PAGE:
Waiting On the Lord
Published October 23, 2023
Fatigue is one of the most common experiences that befalls believers.
There is, of course, the physical fatigue that everyone feels through the ups and downs of life. However, there is a deeper exhaustion – an exhaustion that comes from being engaged in the spiritual battle against the world, the flesh, and the devil. Believers in Jesus Christ find ourselves as pilgrims passing through this world – a world that is hostile to our Lord and therefore hostile to us.
We are in a sense like the Israelites in Babylonian exile, awaiting their return to the Promised Land. We are awaiting our Lord’s glorious return when He will set everything wrong to right, and we will dwell with Him in a new creation filled with righteousness. As we wait, though, we often find ourselves with the same struggles, the same fears, and the same weariness Israel felt in exile.
In Isaiah 40, Isaiah begins the second major section of his prophecy by speaking to a future generation of Israelites who will be in Babylonian captivity. The end of Isaiah 1-39 revealed that Judah would go into exile to Babylon because of their transgressions against God’s covenant with them, the Mosaic Law. In Isaiah 40, the prophet starts to address future generations – the people who would have to endure the pain and suffering that exile brings. Isaiah 40:27-31 gives specific encouragement for weary exiles who are awaiting the fulfilment of God’s promises.
Isaiah’s exhortations in this passage are familiar to believers because we have felt this way in our spiritual walk at one time or another. Many Israelites complained that God must not know or understand their travails. They did not believe God saw their pain, and they thought the Lord was oblivious to their difficult circumstances.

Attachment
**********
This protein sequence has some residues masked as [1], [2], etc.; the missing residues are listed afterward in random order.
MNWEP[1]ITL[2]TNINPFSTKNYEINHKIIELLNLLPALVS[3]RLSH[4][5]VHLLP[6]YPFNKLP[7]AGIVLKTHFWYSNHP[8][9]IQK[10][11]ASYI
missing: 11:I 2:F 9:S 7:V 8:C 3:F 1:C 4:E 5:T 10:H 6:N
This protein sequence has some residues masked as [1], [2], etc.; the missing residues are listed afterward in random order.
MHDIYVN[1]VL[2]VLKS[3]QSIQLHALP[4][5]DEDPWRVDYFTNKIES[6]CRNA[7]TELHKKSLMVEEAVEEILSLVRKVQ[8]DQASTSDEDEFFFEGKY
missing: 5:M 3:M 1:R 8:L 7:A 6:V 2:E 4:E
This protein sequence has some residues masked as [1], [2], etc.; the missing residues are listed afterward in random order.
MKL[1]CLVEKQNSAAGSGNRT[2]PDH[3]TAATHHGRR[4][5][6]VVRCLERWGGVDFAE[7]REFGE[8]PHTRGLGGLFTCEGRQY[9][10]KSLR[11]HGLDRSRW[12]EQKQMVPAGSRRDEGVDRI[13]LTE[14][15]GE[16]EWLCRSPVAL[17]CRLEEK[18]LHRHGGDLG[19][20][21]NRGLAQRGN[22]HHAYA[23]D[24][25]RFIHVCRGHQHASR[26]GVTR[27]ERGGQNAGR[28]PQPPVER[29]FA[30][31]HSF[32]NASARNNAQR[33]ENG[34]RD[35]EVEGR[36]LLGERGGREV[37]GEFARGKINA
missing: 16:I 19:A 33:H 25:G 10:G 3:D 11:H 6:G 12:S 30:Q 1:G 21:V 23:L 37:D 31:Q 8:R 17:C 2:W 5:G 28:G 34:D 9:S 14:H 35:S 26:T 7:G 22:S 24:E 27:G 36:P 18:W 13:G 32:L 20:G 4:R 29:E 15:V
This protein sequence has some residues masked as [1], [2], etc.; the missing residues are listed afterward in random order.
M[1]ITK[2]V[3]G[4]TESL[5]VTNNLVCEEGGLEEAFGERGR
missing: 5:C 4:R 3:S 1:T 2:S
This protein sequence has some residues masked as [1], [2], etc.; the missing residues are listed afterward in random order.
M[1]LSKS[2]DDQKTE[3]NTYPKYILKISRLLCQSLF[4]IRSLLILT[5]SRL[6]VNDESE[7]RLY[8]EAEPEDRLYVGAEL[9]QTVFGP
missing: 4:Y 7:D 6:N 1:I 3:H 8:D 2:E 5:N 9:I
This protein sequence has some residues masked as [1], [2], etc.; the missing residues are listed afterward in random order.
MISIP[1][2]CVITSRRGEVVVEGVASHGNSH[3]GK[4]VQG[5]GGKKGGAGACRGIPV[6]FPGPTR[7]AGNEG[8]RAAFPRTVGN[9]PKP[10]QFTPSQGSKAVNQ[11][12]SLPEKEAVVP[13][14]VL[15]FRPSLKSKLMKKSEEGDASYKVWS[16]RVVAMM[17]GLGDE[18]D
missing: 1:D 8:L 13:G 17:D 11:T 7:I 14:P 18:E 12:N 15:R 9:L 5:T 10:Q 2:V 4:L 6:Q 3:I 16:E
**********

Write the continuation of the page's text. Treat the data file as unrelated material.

Some, however, understood that God could see and knew their pain, but that God was ignoring them. This is the essence of the second complaint: these Israelites thought that God was not paying attention to them or answering their prayers. They believed that God knew what was happening to them, but they alleged that God was not interested in helping them.
When we find ourselves out of strength, feeling like God either doesn’t know or care about our circumstances, how should we respond?
Isaiah responds to the complaints of God’s people by reminding them – and future generations of readers – of the character of God, which is exactly what is needed in moments of spiritual exhaustion.
The first reminder is that God is eternal and the everlasting God. God has a bigger picture in view than we do. We are bound by time, but God knows the end from the beginning, and He is doing more than what we see in this present moment.
Second, God is omnipresent. He is everywhere – for He created the ends of the earth. This means that God is aware of our plight. He sees us, and He is with us.
Third, God is omnipotent. He is all-powerful, which means He never grows weary or succumbs to exhaustion. God can do everything He desires. Nothing makes Him tired, nothing drains His strength, and nothing lessens His power.
Fourth, God is all-wise. His understanding is inscrutable. We will never reach the bottom of the depth of His infinite wisdom. God is always, therefore, doing what is wise and best for His people’s sake. Our lack of understanding is not due to a deficiency in God’s wisdom but due to a deficiency in our wisdom.